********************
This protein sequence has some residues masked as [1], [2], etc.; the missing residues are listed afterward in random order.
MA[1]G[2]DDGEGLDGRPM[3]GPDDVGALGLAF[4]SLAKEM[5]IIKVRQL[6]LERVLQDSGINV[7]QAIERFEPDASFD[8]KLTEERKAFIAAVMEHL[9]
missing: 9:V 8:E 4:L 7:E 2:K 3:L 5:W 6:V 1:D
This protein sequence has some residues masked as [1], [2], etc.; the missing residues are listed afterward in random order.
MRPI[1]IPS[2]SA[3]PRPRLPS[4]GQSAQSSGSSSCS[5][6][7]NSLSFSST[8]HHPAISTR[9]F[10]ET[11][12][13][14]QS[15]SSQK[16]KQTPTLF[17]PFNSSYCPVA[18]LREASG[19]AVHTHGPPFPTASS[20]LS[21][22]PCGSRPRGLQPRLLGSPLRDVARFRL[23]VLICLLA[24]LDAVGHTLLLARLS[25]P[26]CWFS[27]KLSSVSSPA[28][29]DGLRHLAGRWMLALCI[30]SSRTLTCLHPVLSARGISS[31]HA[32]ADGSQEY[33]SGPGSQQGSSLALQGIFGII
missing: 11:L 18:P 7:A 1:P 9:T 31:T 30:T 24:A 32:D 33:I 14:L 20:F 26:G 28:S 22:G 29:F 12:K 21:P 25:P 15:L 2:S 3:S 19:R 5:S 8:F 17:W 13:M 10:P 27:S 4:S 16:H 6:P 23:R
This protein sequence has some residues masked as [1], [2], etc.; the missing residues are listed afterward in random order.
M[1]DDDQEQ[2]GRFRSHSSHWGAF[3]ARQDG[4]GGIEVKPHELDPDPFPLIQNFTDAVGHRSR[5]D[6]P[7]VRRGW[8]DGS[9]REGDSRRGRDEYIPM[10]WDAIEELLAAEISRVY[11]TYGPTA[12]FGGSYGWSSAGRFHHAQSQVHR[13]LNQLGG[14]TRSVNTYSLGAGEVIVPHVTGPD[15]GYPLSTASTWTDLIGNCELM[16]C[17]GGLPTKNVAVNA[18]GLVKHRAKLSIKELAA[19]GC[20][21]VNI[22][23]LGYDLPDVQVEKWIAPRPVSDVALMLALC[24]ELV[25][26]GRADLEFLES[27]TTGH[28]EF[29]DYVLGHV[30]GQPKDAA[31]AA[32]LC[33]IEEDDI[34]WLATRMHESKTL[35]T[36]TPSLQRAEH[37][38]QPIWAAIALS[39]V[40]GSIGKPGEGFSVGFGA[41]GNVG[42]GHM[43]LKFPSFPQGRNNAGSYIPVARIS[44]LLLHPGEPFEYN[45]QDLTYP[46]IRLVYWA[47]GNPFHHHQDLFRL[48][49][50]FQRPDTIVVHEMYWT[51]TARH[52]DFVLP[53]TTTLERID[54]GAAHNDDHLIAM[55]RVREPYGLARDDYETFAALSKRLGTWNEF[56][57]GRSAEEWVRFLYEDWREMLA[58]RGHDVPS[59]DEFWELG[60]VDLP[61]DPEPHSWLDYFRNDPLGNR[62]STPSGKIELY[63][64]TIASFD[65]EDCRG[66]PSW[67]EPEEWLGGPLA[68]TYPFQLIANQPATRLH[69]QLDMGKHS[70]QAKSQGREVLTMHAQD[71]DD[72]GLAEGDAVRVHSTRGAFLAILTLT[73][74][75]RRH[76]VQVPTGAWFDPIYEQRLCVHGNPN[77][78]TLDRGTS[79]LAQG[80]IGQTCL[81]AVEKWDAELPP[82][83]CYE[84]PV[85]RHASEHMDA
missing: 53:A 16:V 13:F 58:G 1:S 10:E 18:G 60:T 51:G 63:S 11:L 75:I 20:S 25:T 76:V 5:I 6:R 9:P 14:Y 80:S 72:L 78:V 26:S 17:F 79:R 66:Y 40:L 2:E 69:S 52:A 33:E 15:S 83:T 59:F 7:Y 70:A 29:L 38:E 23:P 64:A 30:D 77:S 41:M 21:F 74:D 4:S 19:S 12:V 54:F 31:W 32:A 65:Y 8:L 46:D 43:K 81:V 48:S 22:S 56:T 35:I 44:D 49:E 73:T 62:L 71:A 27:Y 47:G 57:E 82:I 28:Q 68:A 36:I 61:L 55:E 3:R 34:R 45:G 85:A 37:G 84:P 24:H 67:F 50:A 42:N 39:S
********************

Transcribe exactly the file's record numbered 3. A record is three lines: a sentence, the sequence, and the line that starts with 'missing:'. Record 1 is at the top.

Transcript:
This protein sequence has some residues masked as [1], [2], etc.; the missing residues are listed afterward in random order.
M[1]DDDQEQ[2]GRFRSHSSHWGAF[3]ARQDG[4]GGIEVKPHELDPDPFPLIQNFTDAVGHRSR[5]D[6]P[7]VRRGW[8]DGS[9]REGDSRRGRDEYIPM[10]WDAIEELLAAEISRVY[11]TYGPTA[12]FGGSYGWSSAGRFHHAQSQVHR[13]LNQLGG[14]TRSVNTYSLGAGEVIVPHVTGPD[15]GYPLSTASTWTDLIGNCELM[16]C[17]GGLPTKNVAVNA[18]GLVKHRAKLSIKELAA[19]GC[20][21]VNI[22][23]LGYDLPDVQVEKWIAPRPVSDVALMLALC[24]ELV[25][26]GRADLEFLES[27]TTGH[28]EF[29]DYVLGHV[30]GQPKDAA[31]AA[32]LC[33]IEEDDI[34]WLATRMHESKTL[35]T[36]TPSLQRAEH[37][38]QPIWAAIALS[39]V[40]GSIGKPGEGFSVGFGA[41]GNVG[42]GHM[43]LKFPSFPQGRNNAGSYIPVARIS[44]LLLHPGEPFEYN[45]QDLTYP[46]IRLVYWA[47]GNPFHHHQDLFRL[48][49][50]FQRPDTIVVHEMYWT[51]TARH[52]DFVLP[53]TTTLERID[54]GAAHNDDHLIAM[55]RVREPYGLARDDYETFAALSKRLGTWNEF[56][57]GRSAEEWVRFLYEDWREMLA[58]RGHDVPS[59]DEFWELG[60]VDLP[61]DPEPHSWLDYFRNDPLGNR[62]STPSGKIELY[63][64]TIASFD[65]EDCRG[66]PSW[67]EPEEWLGGPLA[68]TYPFQLIANQPATRLH[69]QLDMGKHS[70]QAKSQGREVLTMHAQD[71]DD[72]GLAEGDAVRVHSTRGAFLAILTLT[73][74][75]RRH[76]VQVPTGAWFDPIYEQRLCVHGNPN[77][78]TLDRGTS[79]LAQG[80]IGQTCL[81]AVEKWDAELPP[82][83]CYE[84]PV[85]RHASEHMDA
missing: 53:A 16:V 13:F 58:G 1:S 10:E 18:G 60:T 51:G 63:S 11:L 75:I 20:S 25:T 76:V 5:I 6:R 9:P 14:Y 80:S 72:L 78:V 26:S 17:F 79:R 66:Y 40:L 2:E 69:S 52:A 33:E 15:S 83:T 59:F 7:Y 70:A 29:L 38:E 23:P 64:A 30:D 77:S 41:M 21:F 74:D 4:S 19:S 12:V 54:F 31:W 32:A 65:Y 8:L 46:D 43:K 81:V 48:S 22:S 56:T 35:I 44:D 49:E 73:T 62:L 71:A 27:Y 47:G 57:E 82:I 28:Q 68:A 36:I 61:L 55:E 3:R 34:R 45:G 85:A 37:G 84:P 24:H 67:F 50:A 42:N 39:S